At this shop you must order at the counter and pay first. If you have a sweet tooth, you can even pour additional syrup on your dessert. Also, try the lightly flavored iced tea that is available and complimentary.

Strategic Car Ditching to Avoid Bangkok Traffic

As a Bangkok commuter living in the suburban areas of the city, I find travelling by private car a necessity. Most days travelling to and from work is the main priority, but things get more complicated on the occasions I need to go into the Sukhumvit or Sathorn area of Bangkok.
Whenever possible, I’d suggest using the BTS skytrain or MRT subway lines if it is convient. There are designated parking lots situated at the certain stations like Mochit, Thailand Cultural Center, and Queen Sirikit Center for BTS and MRT passengers. When using these parking lots, remember to stamp your parking cars at your destination station to get the lower parking rate. One word of caution, check the times of operation for these parking lots since most close at 1:00 am. If you have not collected your car, you will have to pay a rediculous overnight fee.

Rain Brings Out the Worst in Bangkok Part 1

It’s probably true all over the world that rain is one of the weather conditions that will reek havoc on traffic conditions. As a Los Angeles native, it’s often been said that Californians don’t know how to drive in the rain because even a drizzle will bring our freeways to a stand still.

It’s no different in Bangkok except that the scale of traffic is at least ten-fold. Most Thais don’t have an affinity for rain and Bangkokians especially because they know that rain equals traffic. As soon as it gets cloudy in the afternoon, you’ll hear Thai saying “fon thok” and that they have to go home as quickly as possible as to avoid the anticipated traffic conditions.

Now imagine millions of people all over Bangkok doing the exact same thing and instead of lingering around their workplaces or stopping somewhere after work, all of them rush home as soon as they can. The unavoidable result is that the road are packed with the normal traffic, as well as these “fon thok” traffic avoiding Bangkokians. Unless you were lucky enough to actually beat the “fon thok” traffic, whether or not it’s actually raining, depends on if you got out earlier enough.

If you weren’t one of the lucky ones, expect to be stuck in the kind of traffic that Bangkok is famous for. It isn’t unusual for your daily commute to double or even triple under rainy conditions. You’ll sit in your car or taxi counting the number of times the windshield wipers swish by as cars all around you sit at a stand still for no apparent reason. By the time you get home, your bladder is probably about to burst, a condition worsened by listening to the sound of rain for an hour.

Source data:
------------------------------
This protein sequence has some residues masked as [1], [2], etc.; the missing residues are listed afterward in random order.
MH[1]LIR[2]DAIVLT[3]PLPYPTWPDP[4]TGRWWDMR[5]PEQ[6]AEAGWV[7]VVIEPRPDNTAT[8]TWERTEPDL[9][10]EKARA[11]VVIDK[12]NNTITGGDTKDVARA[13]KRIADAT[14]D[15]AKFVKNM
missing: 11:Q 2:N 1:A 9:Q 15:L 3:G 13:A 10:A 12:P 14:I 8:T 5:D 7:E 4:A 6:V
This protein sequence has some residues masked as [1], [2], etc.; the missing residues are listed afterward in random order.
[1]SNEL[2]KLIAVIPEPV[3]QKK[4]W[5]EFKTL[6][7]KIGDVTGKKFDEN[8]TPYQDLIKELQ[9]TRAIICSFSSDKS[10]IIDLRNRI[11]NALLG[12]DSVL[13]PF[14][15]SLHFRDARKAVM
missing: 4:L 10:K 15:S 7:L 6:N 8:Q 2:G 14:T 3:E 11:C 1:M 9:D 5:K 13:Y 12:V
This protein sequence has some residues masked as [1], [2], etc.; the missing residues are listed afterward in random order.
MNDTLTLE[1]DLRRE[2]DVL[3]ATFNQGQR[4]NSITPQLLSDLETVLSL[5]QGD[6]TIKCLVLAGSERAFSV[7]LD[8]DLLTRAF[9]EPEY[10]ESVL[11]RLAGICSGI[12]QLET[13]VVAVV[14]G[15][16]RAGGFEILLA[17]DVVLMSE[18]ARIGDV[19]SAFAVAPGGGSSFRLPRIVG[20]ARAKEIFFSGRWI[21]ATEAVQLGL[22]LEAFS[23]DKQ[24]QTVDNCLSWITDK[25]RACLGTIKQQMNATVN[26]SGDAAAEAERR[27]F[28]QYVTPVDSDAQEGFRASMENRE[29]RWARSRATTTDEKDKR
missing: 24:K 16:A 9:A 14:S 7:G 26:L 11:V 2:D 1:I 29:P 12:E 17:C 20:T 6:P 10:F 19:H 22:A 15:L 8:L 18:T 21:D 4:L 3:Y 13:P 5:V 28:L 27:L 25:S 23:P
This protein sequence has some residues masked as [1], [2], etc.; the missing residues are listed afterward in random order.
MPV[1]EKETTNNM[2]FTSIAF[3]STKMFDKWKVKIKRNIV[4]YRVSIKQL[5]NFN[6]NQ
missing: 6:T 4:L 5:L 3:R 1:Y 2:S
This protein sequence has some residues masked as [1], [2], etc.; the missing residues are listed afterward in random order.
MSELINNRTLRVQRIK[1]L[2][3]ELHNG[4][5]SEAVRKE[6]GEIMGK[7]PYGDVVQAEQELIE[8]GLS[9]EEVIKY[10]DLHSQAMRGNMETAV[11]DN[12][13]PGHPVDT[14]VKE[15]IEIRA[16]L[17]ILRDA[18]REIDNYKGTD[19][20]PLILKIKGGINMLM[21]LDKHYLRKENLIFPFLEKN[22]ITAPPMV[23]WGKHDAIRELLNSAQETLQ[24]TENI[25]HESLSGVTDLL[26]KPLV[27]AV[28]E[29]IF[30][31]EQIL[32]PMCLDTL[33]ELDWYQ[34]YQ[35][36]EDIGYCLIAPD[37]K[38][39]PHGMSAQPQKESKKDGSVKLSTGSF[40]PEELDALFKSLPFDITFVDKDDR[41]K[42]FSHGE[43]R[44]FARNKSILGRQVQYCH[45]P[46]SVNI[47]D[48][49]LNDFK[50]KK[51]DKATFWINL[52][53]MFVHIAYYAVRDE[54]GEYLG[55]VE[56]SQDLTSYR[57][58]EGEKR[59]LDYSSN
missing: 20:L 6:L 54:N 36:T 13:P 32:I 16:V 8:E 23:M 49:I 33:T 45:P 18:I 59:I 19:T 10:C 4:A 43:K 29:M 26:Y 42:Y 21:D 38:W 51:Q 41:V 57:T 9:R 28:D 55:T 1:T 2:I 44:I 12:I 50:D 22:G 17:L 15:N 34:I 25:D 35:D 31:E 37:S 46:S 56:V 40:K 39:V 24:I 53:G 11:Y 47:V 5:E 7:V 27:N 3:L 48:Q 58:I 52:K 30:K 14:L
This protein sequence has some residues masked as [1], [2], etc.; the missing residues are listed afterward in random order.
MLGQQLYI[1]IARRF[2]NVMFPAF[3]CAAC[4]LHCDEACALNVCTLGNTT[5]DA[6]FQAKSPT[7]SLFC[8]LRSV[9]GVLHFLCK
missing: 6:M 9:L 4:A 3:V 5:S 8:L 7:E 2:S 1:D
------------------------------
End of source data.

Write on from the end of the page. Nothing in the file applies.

Perhaps the best thing to do if you suspect that it will rain during rush hour is to stay put and wait it out. At least you won’t have to suffer through gridlock traffic like the millions of Bangkokians who fear “fon thok” traffic. The down side is that in Thailand it can easily rain all night and you’ll never know when the traffic will subside.  

Underground Recycling

Bangkok has been hit by a new trend: Greening. If you go around town you will see supermarkets advertising their new environmentally friendly canvas bags. Bangkokians seem to be catching on to the fad and buying the little bags. Ironically, in this same town, you can walk by the trash can labelled recycling and see that there is all kinds of trash in it without any kind of sorting at all.

While most Thais, aren’t as aware of recycling as most Westerners, it doesn’t mean that they don’t recycle. In fact, Thais have been recycling long before the slogans “Go Green!”  and “I’m Not a Plastic Bag” started being promoted. Most well-to-do Thais left it to their servants and workers to do their recycling for them. They did their part simply by buying the product in the first place and leaving if for the less fortunate to do all the dirty work.  Only lately has recycling become a middle class thing to be applauded.

Previously, only the poorer segment of the population cared about those plastic bottles and aluminum cans strewn along the street or left unsorted in trash cans. To them, these materials represented money once they had been collected and sold to recycling centers. It didn’t matter if you didn’t recycle personally because someone else would do the recycling for you. Realistically though, it just makes the job of recycling harder, dirtier and less effective for those that do.

The “saleng people” do this for a living and they ride around in their tricycle-wagon, or saleng, through the streets of Bangkok. They start out early in the morning to get the good finds, wear ragged and dirty clothes, and spend most of the day searching through Bangkok’s garbage. Every garbage bin or pile of trash becomes a place to find the goods that they sell to earn the money they need to live off of. They are sometimes called “the unsung heroes without whom Bangkok would drown in a sea of trash.” (Bangkok Post May 26, 1998)